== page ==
What I Found Lacking In "Man of Steel"

I think many people will agree that, as a summer Hollywood extravaganza, "Man of Steel" is pretty much up there. It's a fresh take on one of the greatest pop culture icons we've ever known, with over-the-top special effects to match. Personally, looking at it as a popcorn flick, it delivers. Some didn't like this darker version, but I appreciated it. After all, becoming a true hero demands going through a great trial.

(Spoiler Alert)

In a nutshell, what I found lacking in the movie was a thematic resolution. Yes, that whole main plot involving General Zod was put to rest when Superman snapped his neck. I wholeheartedly agree with Gerry Alanguilan when he said in his review that it wasn't something we expected from our hero, that Superman should be Super more than Man, but what concerned me was how the film's themes of identity and free will were articulated and resolved.

Superman let out a scream, presumably because he felt he gave into impulse and did something he wasn't supposed to do, which was do harm to others. Or maybe because he killed off a fellow Kryptonian, considering there weren't a lot of them left to begin with. But for me, that whole scream felt empty.

I'd be leaning towards the first reason but, still, I left the theater thinking that something was missing.

We mostly base our current actions on the consequences of what has happened before. If you get burned when you played with fire, you'd vow never to play with fire again. If you witnessed someone playing with fire and that person got burned, you'd be wary. But if your parents told you not to play with fire, and you didn't, you would never know how painful it would be to get burned.

Now if you had to play with fire and you had no other choice, which of the above three experiences would make you think twice?

In "Man of Steel," Clark Kent tried to live his life cleanly. When he was bullied by other kids in the farm, he wanted to fight back but didn't. When he was mocked in the bar by a thug, he took out his anger on the thug's truck. There was never an instance in his past when using his powers actually caused severe injury on another. He never experienced extreme regret because of something he did wrong with his powers.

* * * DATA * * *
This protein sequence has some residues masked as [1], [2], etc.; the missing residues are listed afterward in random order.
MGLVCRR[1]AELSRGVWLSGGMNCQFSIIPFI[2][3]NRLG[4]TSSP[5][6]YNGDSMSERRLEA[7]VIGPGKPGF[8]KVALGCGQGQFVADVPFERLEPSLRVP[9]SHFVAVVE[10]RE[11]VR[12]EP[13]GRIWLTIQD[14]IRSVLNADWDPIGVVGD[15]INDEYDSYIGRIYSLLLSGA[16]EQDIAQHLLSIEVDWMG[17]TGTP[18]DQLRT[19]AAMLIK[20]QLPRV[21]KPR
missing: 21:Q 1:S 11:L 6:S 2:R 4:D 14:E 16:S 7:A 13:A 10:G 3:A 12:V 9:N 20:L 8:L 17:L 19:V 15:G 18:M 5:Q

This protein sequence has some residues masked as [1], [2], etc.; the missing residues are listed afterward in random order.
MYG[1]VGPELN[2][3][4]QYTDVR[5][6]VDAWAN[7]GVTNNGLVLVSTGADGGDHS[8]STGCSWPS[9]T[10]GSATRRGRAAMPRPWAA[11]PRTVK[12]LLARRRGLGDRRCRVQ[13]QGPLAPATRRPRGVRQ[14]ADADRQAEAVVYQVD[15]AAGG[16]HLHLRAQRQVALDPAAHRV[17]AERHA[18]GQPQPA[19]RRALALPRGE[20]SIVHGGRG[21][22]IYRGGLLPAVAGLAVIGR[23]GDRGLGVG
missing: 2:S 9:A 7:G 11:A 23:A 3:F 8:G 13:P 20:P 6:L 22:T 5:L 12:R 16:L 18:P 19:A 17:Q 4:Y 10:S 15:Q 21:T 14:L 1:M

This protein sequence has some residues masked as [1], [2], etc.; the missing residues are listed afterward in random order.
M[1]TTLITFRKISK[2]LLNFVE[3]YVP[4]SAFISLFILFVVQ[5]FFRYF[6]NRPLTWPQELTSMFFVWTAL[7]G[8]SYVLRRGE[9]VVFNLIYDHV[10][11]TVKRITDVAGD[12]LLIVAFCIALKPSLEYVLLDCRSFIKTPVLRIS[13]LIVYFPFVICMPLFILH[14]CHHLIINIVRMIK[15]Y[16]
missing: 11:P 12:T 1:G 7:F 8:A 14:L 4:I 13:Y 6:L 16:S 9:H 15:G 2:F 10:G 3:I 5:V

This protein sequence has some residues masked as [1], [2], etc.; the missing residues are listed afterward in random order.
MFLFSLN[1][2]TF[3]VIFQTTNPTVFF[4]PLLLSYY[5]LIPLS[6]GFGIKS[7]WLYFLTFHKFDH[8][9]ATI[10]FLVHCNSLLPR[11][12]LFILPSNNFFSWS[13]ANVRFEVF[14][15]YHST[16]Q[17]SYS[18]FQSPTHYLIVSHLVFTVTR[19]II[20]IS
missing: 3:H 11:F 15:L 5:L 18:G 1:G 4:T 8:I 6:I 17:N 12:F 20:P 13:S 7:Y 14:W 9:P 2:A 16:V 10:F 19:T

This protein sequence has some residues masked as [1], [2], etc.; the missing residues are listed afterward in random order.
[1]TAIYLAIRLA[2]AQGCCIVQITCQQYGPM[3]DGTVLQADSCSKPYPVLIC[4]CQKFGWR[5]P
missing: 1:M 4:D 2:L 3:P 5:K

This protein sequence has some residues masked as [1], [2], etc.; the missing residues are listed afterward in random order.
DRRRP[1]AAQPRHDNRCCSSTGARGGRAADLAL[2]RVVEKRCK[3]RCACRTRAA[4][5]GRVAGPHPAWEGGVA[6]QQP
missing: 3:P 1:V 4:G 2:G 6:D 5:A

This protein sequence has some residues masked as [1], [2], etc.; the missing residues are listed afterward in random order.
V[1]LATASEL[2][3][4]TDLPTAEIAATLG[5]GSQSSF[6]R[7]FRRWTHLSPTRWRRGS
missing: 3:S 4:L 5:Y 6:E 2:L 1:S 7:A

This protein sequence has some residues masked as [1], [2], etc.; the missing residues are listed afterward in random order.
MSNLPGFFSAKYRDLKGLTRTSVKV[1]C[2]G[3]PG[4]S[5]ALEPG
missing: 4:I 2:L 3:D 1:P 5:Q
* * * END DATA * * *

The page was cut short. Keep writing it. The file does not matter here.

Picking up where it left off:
If, out of anger, Clark had actually killed the kid who bullied him, he would have known then the consequences of his actions, that playing with fire can burn. There would be shock, there would be pain, there would be introspection, there would be regret, and the words of his father about "being a better man" would carry more weight. This would then justify his taking out his anger on the thug's truck instead of the thug himself.

If the above had happened, his scream after killing General Zod would have had more impact. More meaning. He wanted to be the better man by vowing never to kill another, but then ironically he had to kill to save his new home. This would have then launched him into resolving those thematic questions about identity and free will, something that Lois could have helped him with in the denouement.

Instead, we have a happy, chirpy ending with the Daily Planet abuzz with activity as if nothing happened. No reports about the rebuilding of Metropolis. No updates about that big hole punched through Earth. It had "Let's end this movie now!" written all over it. The tone shifted too abruptly, when it could have been done on a more somber, reflective note, consistent with the rest of the film.


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